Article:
Because I knew that it is possible to get a double entry tourist visa I went ahead and applied for one. I was more worried about entering in time for the visa to stay valid. Although you usually have to enter within 90 days, I certainly wouldn’t be able to enter twice within 90 days like it says below:
Usually, the validity of a Single Entry or Double Entry (L) visa is 90 days from the date of issue, which means the holder of the visa shall enter into China no later than 90 days from the date of issue once for Single Entry/ twice for Double Entry, otherwise the visa is expired and is null and void. The duration of stay of a (L) visa is 30 days, which means the holder of the visa may be stay in China for up to 30 days from the date of entry.
The Validity, Duration of Stay, and Number of Entries of the visa is issued at the discretion of the Consular Officers, whose decisions are based on the laws and regulations of China. The Consular Officers have the authority to refuse any visa applications inconsistent with Chinese laws and regulations, or revoke issued visas.
Standing in line, my new friends behind me suggested I apply for a 6 month, multiple entry visa instead. Consulting the posting on the walls we realized that single, double and multiple entry visas all give only 30 day durations of stay. Reading further we realized that, contrary to the consulate’s website, both single and double entry visas allow 180 days from date of issue to enter China. According to my loose schedule I will be re-entering China in early October. I stood in line counting months and trying to figure out if I would make the 180 day cut off. I was afraid I wouldn’t (I really can’t overstate how horrible I am at math) and asked the woman at the window when I made it to the front of the line around 2:15. She counted on her fingers and said that I would be fine. I hadn’t counted on my fingers (I try not to in public) so I defaulted to her math. She also saw on my application that I requested 45 days for each entry. The website and the signs in the consulate both stated I would only get 30 days, but since I was granted 60 days last time I thought I would try. She glanced at the long and varied list of cities I said I was visiting, asked “you want to stay a long time, yes?” and then told me she would give me 60 days. I was excited, assuming she meant 60 days each entry, and took my receipt. I don’t know how long I will stay in China, but I will be in some areas where it might be difficult to get extentions. Better safe than sorry is a great motto to travel by.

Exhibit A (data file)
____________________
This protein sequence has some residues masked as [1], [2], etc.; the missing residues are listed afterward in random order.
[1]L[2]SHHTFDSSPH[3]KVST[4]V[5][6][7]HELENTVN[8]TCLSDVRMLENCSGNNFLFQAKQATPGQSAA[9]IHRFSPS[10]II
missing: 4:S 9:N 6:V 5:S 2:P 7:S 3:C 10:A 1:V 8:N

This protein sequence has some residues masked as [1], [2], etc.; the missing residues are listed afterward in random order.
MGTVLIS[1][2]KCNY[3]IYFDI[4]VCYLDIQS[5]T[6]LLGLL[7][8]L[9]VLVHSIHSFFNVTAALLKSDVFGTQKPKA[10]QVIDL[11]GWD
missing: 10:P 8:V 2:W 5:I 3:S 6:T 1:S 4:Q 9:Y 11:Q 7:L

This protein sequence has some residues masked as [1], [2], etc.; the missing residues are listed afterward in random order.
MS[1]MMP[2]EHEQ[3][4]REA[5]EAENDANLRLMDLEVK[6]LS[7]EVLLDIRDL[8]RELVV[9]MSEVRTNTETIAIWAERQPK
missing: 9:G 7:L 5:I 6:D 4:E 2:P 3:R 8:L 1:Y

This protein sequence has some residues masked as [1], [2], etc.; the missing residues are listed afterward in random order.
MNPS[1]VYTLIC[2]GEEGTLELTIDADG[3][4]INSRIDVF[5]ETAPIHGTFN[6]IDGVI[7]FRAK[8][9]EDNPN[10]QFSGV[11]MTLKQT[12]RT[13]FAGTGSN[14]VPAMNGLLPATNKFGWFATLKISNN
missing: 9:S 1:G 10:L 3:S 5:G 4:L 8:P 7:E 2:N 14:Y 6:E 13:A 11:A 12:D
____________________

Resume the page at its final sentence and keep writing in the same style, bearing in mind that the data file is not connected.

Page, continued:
I waited until the last month before leaving to apply for the visa because I must enter China in a certain number of days. I also wanted to get my Chinese visa before my Uzbekistan visa because China isn’t so big on tourists visiting the Xinjiang Province–which is the area I will pass through to get to Uzbekistan. With the 4-day turnaround I should have that visa in my hand today. However, the Chinese consulate decided not only to close for May Day, but to close for the two following days as well. Those “holidays” are added to the processing time, so what should have been 4-day processing is now 7-days plus two weekends! I should still have just enough time to send my passport to the Uzbekistan embassy in D.C. before I leave.